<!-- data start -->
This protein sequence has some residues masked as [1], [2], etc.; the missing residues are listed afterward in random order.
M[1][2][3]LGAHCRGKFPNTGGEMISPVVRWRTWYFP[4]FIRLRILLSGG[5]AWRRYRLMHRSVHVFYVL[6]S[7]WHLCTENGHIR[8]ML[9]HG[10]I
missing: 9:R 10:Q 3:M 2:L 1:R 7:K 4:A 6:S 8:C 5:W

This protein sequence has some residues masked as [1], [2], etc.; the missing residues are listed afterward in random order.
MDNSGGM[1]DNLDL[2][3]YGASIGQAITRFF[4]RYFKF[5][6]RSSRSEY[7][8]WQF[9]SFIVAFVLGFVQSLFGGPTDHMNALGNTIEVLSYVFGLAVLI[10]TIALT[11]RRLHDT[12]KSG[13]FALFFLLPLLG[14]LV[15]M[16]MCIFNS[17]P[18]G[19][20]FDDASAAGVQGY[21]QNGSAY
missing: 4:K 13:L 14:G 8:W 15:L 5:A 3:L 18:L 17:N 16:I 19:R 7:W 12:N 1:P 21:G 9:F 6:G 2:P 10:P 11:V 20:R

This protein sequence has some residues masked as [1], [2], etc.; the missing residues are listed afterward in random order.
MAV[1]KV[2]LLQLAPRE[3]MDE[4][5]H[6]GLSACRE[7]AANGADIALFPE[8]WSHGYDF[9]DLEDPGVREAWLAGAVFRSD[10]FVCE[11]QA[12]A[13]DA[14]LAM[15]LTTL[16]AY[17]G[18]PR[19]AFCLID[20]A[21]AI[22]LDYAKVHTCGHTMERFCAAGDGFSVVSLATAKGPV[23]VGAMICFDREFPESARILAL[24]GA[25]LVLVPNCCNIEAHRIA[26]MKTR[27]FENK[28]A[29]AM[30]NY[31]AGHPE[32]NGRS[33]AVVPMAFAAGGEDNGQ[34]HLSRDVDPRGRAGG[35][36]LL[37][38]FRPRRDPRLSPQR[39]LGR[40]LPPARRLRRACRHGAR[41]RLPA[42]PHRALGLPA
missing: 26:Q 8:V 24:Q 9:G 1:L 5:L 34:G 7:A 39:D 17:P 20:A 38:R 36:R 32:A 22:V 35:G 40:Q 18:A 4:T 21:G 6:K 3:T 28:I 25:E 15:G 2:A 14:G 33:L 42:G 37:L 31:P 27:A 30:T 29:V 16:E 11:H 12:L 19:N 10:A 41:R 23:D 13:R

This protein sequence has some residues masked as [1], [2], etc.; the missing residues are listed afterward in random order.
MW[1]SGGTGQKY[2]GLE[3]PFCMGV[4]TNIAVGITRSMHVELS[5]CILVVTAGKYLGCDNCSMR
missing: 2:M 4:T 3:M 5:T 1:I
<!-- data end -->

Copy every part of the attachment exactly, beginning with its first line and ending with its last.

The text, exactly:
This protein sequence has some residues masked as [1], [2], etc.; the missing residues are listed afterward in random order.
M[1][2][3]LGAHCRGKFPNTGGEMISPVVRWRTWYFP[4]FIRLRILLSGG[5]AWRRYRLMHRSVHVFYVL[6]S[7]WHLCTENGHIR[8]ML[9]HG[10]I
missing: 9:R 10:Q 3:M 2:L 1:R 7:K 4:A 6:S 8:C 5:W

This protein sequence has some residues masked as [1], [2], etc.; the missing residues are listed afterward in random order.
MDNSGGM[1]DNLDL[2][3]YGASIGQAITRFF[4]RYFKF[5][6]RSSRSEY[7][8]WQF[9]SFIVAFVLGFVQSLFGGPTDHMNALGNTIEVLSYVFGLAVLI[10]TIALT[11]RRLHDT[12]KSG[13]FALFFLLPLLG[14]LV[15]M[16]MCIFNS[17]P[18]G[19][20]FDDASAAGVQGY[21]QNGSAY
missing: 4:K 13:L 14:G 8:W 15:L 5:A 3:L 18:L 17:N 16:I 19:R 7:W 12:N 1:P 21:G 9:F 6:G 2:P 10:P 11:V 20:R

This protein sequence has some residues masked as [1], [2], etc.; the missing residues are listed afterward in random order.
MAV[1]KV[2]LLQLAPRE[3]MDE[4][5]H[6]GLSACRE[7]AANGADIALFPE[8]WSHGYDF[9]DLEDPGVREAWLAGAVFRSD[10]FVCE[11]QA[12]A[13]DA[14]LAM[15]LTTL[16]AY[17]G[18]PR[19]AFCLID[20]A[21]AI[22]LDYAKVHTCGHTMERFCAAGDGFSVVSLATAKGPV[23]VGAMICFDREFPESARILAL[24]GA[25]LVLVPNCCNIEAHRIA[26]MKTR[27]FENK[28]A[29]AM[30]NY[31]AGHPE[32]NGRS[33]AVVPMAFAAGGEDNGQ[34]HLSRDVDPRGRAGG[35][36]LL[37][38]FRPRRDPRLSPQR[39]LGR[40]LPPARRLRRACRHGAR[41]RLPA[42]PHRALGLPA
missing: 26:Q 8:V 24:Q 9:G 1:L 5:L 34:G 7:A 39:D 17:P 20:A 38:R 36:R 32:A 22:V 35:G 40:Q 18:A 4:T 21:G 6:K 3:T 28:I 25:E 15:G 2:A 14:G 33:L 42:G 37:L 31:P 27:A 30:T 29:V 16:E 11:H 12:L 19:N 10:A 41:R 23:D 13:R

This protein sequence has some residues masked as [1], [2], etc.; the missing residues are listed afterward in random order.
MW[1]SGGTGQKY[2]GLE[3]PFCMGV[4]TNIAVGITRSMHVELS[5]CILVVTAGKYLGCDNCSMR
missing: 2:M 4:T 3:M 5:T 1:I